But I suspect that both Trump and Sanders will be blocked by the party machiner, by hook or by crook, if either one manages to get past their present 20-30%.

      More temperat language would get you heard better – but then, you sound a bit like your candidate.

  12. Alejandro

    Trump seems to believe that starting with substantially more chips, and “winning” a rigged game, he “earned” the credibility to gloat and scold. With the time tested demagoguery of “otherness”, he seems to have distracted his followers from noticing, his mocking them…effectively distracting them from the true source of their wretchedness by focusing their anger towards hating the wretched elsewhere and from elsewhere…if the presupposition that “money is speech” and it is coded into “our” language, and only those who can “afford” to select candidates, do the selecting, then the alternative seems to be Rubio…and he seems to be a young Hillary, if you exchange gender for ethnicity, with the same “talent” for sophistry, albeit it takes a village to craft a sophist…

    How different would it be if a narrative that says in clear and unambiguous terms that the otiose arrogance of privilege is no longer acceptable without the quid pro quo of noblesse oblige…that the distance and barriers between this deluded arrogance and the moans and groans of the grind, and the hissing sound of the life being sucked out of the expendables, that sustain that privilege, is too long and too high…if the ethos is conquest, dominion, oppression, exploitation etc., then the race, gender, ethnicity, age (‘generation), sexuality and whatever other social wedge ‘we’ can conjure, does not f–king matter…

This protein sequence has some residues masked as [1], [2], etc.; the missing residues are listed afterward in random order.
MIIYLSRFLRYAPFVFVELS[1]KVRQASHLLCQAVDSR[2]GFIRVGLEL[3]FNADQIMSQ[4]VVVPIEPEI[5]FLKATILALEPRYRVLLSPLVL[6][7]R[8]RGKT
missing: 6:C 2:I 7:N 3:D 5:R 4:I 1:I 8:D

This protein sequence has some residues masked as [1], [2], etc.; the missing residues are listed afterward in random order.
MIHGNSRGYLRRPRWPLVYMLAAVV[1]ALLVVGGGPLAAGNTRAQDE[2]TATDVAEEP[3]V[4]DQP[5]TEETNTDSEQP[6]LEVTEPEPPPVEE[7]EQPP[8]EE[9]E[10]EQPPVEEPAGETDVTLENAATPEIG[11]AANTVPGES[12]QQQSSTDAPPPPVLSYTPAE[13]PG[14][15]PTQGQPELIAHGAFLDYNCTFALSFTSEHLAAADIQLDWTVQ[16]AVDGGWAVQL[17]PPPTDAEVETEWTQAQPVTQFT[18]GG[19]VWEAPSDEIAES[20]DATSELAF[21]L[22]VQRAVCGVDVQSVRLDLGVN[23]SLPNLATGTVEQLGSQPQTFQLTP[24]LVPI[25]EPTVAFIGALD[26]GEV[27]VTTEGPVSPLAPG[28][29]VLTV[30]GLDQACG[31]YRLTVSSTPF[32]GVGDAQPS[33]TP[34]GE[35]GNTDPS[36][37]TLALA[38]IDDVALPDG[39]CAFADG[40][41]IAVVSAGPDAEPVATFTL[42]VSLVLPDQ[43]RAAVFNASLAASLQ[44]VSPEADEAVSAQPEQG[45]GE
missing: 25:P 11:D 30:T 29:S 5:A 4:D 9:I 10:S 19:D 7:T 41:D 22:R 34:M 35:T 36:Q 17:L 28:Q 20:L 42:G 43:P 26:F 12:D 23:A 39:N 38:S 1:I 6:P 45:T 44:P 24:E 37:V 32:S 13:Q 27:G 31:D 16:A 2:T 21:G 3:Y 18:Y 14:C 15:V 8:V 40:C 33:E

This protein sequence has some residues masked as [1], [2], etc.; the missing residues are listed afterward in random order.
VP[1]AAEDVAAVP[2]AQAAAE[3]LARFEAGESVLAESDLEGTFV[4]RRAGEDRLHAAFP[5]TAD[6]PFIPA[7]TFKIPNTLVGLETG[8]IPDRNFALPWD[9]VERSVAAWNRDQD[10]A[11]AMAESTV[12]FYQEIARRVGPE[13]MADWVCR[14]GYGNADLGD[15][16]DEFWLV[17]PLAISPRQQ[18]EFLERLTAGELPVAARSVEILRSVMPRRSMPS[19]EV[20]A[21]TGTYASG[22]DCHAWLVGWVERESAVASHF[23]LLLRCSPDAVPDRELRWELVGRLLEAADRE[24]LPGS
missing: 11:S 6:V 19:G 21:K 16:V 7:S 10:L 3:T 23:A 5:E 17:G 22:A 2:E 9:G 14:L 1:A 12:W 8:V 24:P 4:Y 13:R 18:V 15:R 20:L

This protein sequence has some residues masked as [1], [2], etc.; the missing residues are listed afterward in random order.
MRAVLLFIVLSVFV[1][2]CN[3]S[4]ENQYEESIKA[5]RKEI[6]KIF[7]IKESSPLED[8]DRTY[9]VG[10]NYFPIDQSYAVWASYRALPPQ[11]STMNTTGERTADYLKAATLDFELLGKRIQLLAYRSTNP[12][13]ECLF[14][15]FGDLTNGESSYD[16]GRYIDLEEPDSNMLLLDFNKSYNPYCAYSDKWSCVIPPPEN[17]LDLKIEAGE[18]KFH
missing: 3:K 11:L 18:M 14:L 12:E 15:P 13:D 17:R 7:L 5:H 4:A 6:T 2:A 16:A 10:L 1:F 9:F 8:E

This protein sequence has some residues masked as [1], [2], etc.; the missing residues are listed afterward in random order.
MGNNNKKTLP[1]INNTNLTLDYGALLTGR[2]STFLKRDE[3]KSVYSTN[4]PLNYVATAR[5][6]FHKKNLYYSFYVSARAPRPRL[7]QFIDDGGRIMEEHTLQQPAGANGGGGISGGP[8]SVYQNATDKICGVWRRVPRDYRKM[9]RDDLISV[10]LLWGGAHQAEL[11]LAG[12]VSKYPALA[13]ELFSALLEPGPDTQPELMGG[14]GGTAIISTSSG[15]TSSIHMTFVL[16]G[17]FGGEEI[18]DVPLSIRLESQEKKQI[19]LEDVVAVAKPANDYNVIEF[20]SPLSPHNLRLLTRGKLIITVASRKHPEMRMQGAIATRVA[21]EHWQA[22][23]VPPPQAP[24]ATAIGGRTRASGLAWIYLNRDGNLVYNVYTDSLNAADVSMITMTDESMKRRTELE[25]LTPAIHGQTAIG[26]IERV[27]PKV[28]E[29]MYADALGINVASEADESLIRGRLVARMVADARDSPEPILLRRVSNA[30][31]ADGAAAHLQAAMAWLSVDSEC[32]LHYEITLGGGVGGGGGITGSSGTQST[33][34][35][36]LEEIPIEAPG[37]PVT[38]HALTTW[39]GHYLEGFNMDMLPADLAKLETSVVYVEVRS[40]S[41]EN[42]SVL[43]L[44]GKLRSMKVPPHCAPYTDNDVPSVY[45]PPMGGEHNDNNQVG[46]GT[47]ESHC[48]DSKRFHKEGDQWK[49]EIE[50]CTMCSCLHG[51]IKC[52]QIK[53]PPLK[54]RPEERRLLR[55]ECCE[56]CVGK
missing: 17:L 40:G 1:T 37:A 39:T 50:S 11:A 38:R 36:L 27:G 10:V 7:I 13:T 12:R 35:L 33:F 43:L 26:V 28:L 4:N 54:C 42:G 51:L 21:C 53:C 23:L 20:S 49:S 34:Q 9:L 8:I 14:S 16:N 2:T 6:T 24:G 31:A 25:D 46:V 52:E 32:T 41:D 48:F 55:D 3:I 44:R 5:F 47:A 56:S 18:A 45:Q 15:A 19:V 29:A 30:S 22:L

13. kj1313

    Our political system is broken and only 2 candidates remaining recognizes that. FYI I still think Trump is a Clinton mole who understands that the republican party swallowed a poison pill formenting wedge issues and is using it to run roughshod over the party elites.

  14. flora

    My take on Trump is: 1. He knows how to do reality shows. 2. He despises the current GOP leadership for kowtowing to the party’s know-nothings in order to whip up a mob.

    My hunch is that Trump is: 1. Putting on a reality show in order to 2. discredit and destroy the current GOP leadership’s mob incitement and know-nothingism. He’s doing a pretty good job of it. And seems to be having a fun time.

    Interestingly, most polls apparently aren’t reporting income brackets or financial issues of the various polled groups. Why not?

    1. armchair

      Now that we’re in the era of BIG DATA, we don’t really need to know those boring breakdowns from the dinosaur era. BIG DATA scoffs at such cave-person demands for ‘internals’.

  15. Left in Wisconsin

    I have changed my mind and don’t think Trump can win this time. But how old is he? Google says 69. I wonder if, like Berlusconi, once bitten with the bug he ever stops running. Presuming whoever wins in 2016 is the typical bankster friend at home/imperialist abroad, I think Trump is back in in 2020. And if HRC is the incumbent, I think he starts as the presumptive R nominee and probable favorite. In a big redistricting year, we could be looking at Trump + Tea Party control of virtually the entire apparatus for the next decade. Probably, that would be a bad thing, though it’s hard to know given the alternatives.